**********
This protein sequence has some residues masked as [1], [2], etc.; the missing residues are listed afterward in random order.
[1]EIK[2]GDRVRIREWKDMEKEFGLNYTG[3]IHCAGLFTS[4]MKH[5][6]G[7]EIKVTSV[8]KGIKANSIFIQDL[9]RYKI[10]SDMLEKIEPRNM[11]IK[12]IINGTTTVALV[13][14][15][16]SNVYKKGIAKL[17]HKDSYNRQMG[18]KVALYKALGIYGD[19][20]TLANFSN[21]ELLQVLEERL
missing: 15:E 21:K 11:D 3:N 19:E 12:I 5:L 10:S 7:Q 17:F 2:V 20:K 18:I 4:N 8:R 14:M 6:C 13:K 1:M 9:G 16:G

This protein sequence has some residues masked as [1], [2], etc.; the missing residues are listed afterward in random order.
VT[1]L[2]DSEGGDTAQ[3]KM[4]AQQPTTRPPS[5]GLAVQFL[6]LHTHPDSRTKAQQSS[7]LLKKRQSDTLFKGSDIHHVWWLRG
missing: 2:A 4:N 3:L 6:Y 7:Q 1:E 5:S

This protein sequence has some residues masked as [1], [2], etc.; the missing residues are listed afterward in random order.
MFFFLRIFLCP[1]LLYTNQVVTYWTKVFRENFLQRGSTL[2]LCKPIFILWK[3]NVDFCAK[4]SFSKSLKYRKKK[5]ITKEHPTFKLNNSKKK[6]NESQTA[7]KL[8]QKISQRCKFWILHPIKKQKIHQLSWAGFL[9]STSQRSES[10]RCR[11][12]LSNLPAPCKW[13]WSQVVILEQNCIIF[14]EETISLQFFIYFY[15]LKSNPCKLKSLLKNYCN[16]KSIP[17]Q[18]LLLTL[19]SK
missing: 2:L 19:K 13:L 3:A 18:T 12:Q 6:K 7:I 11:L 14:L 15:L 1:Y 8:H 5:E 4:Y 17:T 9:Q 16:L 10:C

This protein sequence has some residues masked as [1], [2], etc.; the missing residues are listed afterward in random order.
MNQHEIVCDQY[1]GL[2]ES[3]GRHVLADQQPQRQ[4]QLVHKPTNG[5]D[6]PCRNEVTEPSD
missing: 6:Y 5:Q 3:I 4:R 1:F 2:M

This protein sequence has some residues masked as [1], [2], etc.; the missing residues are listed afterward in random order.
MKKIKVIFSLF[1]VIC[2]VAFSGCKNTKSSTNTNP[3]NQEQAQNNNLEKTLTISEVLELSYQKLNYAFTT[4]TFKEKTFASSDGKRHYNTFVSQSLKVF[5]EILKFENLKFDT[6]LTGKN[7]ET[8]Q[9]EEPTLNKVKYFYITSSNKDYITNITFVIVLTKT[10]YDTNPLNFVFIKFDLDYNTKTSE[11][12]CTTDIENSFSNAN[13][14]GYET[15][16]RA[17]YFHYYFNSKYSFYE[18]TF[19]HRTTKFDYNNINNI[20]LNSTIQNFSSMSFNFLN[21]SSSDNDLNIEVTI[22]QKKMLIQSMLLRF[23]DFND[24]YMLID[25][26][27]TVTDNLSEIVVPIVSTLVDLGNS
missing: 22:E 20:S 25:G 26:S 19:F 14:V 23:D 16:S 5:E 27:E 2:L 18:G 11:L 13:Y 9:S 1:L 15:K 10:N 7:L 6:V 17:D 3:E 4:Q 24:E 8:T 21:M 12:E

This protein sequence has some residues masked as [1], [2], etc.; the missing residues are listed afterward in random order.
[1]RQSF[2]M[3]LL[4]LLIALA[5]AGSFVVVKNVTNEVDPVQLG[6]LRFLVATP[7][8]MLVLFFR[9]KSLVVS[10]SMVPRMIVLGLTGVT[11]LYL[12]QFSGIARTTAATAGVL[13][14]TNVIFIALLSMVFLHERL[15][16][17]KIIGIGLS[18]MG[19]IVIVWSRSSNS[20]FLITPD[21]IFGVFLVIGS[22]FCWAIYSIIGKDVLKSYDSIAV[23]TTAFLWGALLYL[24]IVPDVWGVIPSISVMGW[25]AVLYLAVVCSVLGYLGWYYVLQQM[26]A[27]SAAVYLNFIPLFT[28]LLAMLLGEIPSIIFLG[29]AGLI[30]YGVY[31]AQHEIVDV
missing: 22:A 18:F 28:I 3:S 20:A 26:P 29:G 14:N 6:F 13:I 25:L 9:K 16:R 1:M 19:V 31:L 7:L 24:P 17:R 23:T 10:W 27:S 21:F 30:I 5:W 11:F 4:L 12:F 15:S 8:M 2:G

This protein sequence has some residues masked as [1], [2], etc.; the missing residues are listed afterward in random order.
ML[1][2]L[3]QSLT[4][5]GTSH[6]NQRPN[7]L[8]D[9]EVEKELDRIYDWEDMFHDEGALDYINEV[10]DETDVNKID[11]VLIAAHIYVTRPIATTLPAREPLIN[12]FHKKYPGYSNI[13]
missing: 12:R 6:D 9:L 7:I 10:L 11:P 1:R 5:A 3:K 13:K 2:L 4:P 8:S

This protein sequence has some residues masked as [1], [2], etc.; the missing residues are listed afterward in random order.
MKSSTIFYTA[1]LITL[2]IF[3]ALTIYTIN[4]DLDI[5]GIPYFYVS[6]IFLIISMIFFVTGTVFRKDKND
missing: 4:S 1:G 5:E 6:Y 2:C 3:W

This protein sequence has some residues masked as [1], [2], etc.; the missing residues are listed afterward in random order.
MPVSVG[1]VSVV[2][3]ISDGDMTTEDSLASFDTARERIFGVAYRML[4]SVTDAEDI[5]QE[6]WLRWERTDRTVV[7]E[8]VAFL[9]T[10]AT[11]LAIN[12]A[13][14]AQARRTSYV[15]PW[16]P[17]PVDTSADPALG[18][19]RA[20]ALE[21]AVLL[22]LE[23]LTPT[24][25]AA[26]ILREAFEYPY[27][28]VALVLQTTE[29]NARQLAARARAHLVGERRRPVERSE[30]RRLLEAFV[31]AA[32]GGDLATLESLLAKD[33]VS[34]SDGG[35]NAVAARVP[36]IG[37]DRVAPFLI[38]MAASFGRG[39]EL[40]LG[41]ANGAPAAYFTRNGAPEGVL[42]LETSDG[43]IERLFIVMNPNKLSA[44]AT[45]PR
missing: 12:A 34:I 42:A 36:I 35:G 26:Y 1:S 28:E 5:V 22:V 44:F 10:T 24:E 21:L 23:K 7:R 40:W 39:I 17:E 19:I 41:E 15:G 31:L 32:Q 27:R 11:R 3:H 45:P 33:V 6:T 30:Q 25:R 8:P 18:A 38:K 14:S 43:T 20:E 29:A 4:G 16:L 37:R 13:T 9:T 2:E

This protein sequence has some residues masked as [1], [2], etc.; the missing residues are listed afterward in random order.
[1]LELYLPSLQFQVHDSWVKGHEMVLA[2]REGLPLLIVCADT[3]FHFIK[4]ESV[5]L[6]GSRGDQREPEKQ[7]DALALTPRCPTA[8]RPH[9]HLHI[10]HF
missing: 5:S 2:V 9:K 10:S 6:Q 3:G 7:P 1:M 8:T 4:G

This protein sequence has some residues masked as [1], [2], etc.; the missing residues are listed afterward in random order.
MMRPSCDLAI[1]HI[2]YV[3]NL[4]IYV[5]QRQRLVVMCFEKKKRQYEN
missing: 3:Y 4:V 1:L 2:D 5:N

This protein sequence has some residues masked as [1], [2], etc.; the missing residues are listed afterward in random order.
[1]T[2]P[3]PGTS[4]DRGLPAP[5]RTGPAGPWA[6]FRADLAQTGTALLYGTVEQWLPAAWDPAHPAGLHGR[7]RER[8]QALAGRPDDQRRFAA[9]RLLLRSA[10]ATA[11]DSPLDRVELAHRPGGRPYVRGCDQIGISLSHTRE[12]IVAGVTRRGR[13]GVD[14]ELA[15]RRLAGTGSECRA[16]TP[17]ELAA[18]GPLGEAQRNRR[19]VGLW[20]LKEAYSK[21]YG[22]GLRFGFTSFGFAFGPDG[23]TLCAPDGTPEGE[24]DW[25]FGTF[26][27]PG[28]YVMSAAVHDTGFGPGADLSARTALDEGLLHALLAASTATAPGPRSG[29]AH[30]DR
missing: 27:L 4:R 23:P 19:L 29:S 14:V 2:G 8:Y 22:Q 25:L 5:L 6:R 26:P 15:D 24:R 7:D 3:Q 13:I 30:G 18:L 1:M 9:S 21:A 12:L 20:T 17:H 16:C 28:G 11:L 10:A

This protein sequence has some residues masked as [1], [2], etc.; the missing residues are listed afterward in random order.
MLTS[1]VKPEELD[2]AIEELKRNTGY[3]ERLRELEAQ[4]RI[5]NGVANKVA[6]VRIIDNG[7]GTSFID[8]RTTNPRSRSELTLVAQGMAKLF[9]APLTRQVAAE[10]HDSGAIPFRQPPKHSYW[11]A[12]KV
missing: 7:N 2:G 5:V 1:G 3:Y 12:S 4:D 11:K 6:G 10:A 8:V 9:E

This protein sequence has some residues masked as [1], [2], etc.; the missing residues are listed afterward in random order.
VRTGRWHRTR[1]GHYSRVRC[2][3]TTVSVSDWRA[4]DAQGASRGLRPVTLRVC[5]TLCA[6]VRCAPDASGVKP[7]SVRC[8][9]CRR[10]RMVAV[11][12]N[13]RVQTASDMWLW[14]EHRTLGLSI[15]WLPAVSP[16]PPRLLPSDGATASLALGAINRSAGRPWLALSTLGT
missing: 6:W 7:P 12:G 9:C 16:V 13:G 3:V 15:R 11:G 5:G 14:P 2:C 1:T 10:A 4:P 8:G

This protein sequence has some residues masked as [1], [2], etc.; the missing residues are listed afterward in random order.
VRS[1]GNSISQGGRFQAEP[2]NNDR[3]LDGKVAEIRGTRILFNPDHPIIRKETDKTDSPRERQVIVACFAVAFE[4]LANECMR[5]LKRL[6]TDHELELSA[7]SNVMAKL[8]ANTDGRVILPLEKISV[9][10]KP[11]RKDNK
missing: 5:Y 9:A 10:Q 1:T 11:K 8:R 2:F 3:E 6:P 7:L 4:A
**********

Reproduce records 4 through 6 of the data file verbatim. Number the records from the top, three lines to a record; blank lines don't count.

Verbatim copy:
This protein sequence has some residues masked as [1], [2], etc.; the missing residues are listed afterward in random order.
MNQHEIVCDQY[1]GL[2]ES[3]GRHVLADQQPQRQ[4]QLVHKPTNG[5]D[6]PCRNEVTEPSD
missing: 6:Y 5:Q 3:I 4:R 1:F 2:M

This protein sequence has some residues masked as [1], [2], etc.; the missing residues are listed afterward in random order.
MKKIKVIFSLF[1]VIC[2]VAFSGCKNTKSSTNTNP[3]NQEQAQNNNLEKTLTISEVLELSYQKLNYAFTT[4]TFKEKTFASSDGKRHYNTFVSQSLKVF[5]EILKFENLKFDT[6]LTGKN[7]ET[8]Q[9]EEPTLNKVKYFYITSSNKDYITNITFVIVLTKT[10]YDTNPLNFVFIKFDLDYNTKTSE[11][12]CTTDIENSFSNAN[13][14]GYET[15][16]RA[17]YFHYYFNSKYSFYE[18]TF[19]HRTTKFDYNNINNI[20]LNSTIQNFSSMSFNFLN[21]SSSDNDLNIEVTI[22]QKKMLIQSMLLRF[23]DFND[24]YMLID[25][26][27]TVTDNLSEIVVPIVSTLVDLGNS
missing: 22:E 20:S 25:G 26:S 19:F 14:V 23:D 16:S 5:E 27:E 2:L 18:G 11:L 13:Y 9:S 1:L 15:K 10:N 7:L 6:V 17:D 3:E 4:Q 24:E 8:T 21:M 12:E

This protein sequence has some residues masked as [1], [2], etc.; the missing residues are listed afterward in random order.
[1]RQSF[2]M[3]LL[4]LLIALA[5]AGSFVVVKNVTNEVDPVQLG[6]LRFLVATP[7][8]MLVLFFR[9]KSLVVS[10]SMVPRMIVLGLTGVT[11]LYL[12]QFSGIARTTAATAGVL[13][14]TNVIFIALLSMVFLHERL[15][16][17]KIIGIGLS[18]MG[19]IVIVWSRSSNS[20]FLITPD[21]IFGVFLVIGS[22]FCWAIYSIIGKDVLKSYDSIAV[23]TTAFLWGALLYL[24]IVPDVWGVIPSISVMGW[25]AVLYLAVVCSVLGYLGWYYVLQQM[26]A[27]SAAVYLNFIPLFT[28]LLAMLLGEIPSIIFLG[29]AGLI[30]YGVY[31]AQHEIVDV
missing: 22:A 18:F 28:I 3:S 20:A 26:P 29:G 14:N 6:F 13:I 25:L 9:K 16:R 1:M 19:V 31:L 7:L 24:P 17:R 23:T 10:W 27:S 21:F 30:I 5:W 11:F 4:L 12:F 15:S 8:M 2:G